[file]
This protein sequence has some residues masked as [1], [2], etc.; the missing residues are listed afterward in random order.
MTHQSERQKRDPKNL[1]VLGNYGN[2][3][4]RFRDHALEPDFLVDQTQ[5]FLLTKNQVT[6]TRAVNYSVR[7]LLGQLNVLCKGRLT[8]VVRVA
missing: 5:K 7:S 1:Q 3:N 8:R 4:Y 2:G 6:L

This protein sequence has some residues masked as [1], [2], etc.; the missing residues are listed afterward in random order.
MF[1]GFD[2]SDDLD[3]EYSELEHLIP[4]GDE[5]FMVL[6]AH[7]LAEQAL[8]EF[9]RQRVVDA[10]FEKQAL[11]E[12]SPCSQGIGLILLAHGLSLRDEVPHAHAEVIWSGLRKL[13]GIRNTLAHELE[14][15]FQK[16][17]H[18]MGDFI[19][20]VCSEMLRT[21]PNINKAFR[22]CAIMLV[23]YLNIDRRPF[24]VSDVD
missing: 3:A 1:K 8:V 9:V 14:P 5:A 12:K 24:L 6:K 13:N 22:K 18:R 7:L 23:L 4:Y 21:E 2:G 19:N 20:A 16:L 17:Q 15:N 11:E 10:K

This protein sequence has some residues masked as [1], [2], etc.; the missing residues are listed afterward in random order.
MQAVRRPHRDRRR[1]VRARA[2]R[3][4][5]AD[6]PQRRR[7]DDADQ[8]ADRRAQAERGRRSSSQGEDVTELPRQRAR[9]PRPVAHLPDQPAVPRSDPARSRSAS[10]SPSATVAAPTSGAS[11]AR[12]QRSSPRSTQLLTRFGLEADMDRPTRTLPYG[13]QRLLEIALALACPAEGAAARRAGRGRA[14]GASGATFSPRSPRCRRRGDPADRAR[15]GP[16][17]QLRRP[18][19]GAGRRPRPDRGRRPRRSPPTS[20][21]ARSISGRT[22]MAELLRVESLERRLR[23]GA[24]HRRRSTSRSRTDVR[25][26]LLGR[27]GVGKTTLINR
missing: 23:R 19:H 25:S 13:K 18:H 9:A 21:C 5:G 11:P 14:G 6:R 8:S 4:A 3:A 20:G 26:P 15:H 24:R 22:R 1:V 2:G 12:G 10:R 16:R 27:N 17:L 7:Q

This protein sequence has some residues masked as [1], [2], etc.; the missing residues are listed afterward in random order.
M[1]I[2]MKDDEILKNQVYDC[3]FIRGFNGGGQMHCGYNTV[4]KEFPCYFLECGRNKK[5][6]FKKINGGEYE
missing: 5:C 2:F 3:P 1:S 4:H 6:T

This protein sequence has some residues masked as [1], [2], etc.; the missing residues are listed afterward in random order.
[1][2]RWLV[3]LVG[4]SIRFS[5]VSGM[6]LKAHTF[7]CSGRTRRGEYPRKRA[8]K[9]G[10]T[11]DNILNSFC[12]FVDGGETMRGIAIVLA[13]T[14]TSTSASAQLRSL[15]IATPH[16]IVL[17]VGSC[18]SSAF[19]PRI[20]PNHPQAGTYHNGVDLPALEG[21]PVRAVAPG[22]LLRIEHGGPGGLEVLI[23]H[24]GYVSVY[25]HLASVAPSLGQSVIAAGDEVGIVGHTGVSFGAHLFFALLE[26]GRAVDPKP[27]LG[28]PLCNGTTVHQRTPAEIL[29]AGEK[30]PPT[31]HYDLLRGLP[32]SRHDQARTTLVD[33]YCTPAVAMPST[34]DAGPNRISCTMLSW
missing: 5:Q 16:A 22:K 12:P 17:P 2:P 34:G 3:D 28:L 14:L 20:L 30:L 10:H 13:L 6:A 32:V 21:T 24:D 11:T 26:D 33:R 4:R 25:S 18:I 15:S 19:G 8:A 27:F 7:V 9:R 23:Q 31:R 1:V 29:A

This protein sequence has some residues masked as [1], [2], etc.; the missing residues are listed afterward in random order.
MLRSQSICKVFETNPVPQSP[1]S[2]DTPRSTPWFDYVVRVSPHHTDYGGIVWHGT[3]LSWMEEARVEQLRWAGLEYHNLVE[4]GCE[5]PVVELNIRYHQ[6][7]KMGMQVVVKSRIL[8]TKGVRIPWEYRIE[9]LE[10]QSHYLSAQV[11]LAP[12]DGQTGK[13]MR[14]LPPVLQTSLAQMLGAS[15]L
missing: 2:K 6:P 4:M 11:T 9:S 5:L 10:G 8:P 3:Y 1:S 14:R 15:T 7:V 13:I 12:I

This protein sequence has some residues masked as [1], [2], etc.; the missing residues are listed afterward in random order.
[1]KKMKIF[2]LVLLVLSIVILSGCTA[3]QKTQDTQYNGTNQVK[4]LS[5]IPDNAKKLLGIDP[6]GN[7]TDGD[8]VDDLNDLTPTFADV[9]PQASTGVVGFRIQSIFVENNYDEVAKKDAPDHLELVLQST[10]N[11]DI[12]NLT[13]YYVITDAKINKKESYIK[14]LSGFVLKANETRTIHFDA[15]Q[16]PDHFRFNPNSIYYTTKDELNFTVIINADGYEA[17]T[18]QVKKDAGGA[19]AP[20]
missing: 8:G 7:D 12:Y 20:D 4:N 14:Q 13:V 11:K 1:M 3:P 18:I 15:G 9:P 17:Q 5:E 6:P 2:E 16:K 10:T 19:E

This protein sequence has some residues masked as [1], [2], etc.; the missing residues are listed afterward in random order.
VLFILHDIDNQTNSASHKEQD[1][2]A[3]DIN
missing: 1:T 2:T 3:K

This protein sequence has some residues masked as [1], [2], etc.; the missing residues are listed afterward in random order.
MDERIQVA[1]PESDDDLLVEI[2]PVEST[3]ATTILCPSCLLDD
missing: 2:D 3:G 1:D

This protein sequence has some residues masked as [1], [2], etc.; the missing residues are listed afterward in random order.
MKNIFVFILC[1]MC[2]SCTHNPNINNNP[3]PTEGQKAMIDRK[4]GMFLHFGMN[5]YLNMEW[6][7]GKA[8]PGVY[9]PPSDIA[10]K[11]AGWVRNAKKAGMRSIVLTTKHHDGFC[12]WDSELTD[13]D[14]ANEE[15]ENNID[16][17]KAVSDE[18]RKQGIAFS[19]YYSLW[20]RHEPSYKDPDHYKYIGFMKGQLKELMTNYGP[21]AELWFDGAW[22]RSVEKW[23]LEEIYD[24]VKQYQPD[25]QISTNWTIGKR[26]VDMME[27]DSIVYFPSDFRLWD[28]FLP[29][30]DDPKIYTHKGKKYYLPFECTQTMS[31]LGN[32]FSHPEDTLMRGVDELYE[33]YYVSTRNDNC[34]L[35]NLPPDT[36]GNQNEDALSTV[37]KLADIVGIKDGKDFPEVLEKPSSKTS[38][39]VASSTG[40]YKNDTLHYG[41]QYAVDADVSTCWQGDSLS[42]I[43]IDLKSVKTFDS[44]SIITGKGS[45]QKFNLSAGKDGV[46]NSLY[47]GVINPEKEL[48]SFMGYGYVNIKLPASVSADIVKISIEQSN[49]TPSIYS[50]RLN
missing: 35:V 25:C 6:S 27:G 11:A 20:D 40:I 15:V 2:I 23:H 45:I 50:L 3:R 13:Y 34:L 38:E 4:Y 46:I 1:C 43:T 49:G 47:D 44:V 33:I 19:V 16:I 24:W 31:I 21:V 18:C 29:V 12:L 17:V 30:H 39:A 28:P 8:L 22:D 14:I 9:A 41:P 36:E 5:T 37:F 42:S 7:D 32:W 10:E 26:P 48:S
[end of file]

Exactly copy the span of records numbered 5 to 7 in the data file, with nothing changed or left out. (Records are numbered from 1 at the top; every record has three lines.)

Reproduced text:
This protein sequence has some residues masked as [1], [2], etc.; the missing residues are listed afterward in random order.
[1][2]RWLV[3]LVG[4]SIRFS[5]VSGM[6]LKAHTF[7]CSGRTRRGEYPRKRA[8]K[9]G[10]T[11]DNILNSFC[12]FVDGGETMRGIAIVLA[13]T[14]TSTSASAQLRSL[15]IATPH[16]IVL[17]VGSC[18]SSAF[19]PRI[20]PNHPQAGTYHNGVDLPALEG[21]PVRAVAPG[22]LLRIEHGGPGGLEVLI[23]H[24]GYVSVY[25]HLASVAPSLGQSVIAAGDEVGIVGHTGVSFGAHLFFALLE[26]GRAVDPKP[27]LG[28]PLCNGTTVHQRTPAEIL[29]AGEK[30]PPT[31]HYDLLRGLP[32]SRHDQARTTLVD[33]YCTPAVAMPST[34]DAGPNRISCTMLSW
missing: 5:Q 16:A 22:K 12:P 17:P 2:P 34:G 3:D 28:L 14:L 20:L 30:L 10:H 13:L 6:A 32:V 21:T 24:D 11:T 26:D 33:R 4:R 25:S 18:I 15:S 19:G 8:A 27:F 7:V 9:R 23:Q 31:R 1:V 29:A

This protein sequence has some residues masked as [1], [2], etc.; the missing residues are listed afterward in random order.
MLRSQSICKVFETNPVPQSP[1]S[2]DTPRSTPWFDYVVRVSPHHTDYGGIVWHGT[3]LSWMEEARVEQLRWAGLEYHNLVE[4]GCE[5]PVVELNIRYHQ[6][7]KMGMQVVVKSRIL[8]TKGVRIPWEYRIE[9]LE[10]QSHYLSAQV[11]LAP[12]DGQTGK[13]MR[14]LPPVLQTSLAQMLGAS[15]L
missing: 2:K 6:P 4:M 11:T 9:S 5:L 10:G 8:P 3:Y 1:S 14:R 15:T 7:V 13:I 12:I

This protein sequence has some residues masked as [1], [2], etc.; the missing residues are listed afterward in random order.
[1]KKMKIF[2]LVLLVLSIVILSGCTA[3]QKTQDTQYNGTNQVK[4]LS[5]IPDNAKKLLGIDP[6]GN[7]TDGD[8]VDDLNDLTPTFADV[9]PQASTGVVGFRIQSIFVENNYDEVAKKDAPDHLELVLQST[10]N[11]DI[12]NLT[13]YYVITDAKINKKESYIK[14]LSGFVLKANETRTIHFDA[15]Q[16]PDHFRFNPNSIYYTTKDELNFTVIINADGYEA[17]T[18]QVKKDAGGA[19]AP[20]
missing: 8:G 7:D 12:Y 20:D 4:N 14:Q 13:V 11:K 1:M 3:P 18:I 15:G 9:P 17:Q 5:E 6:P 2:E 16:K 10:T 19:E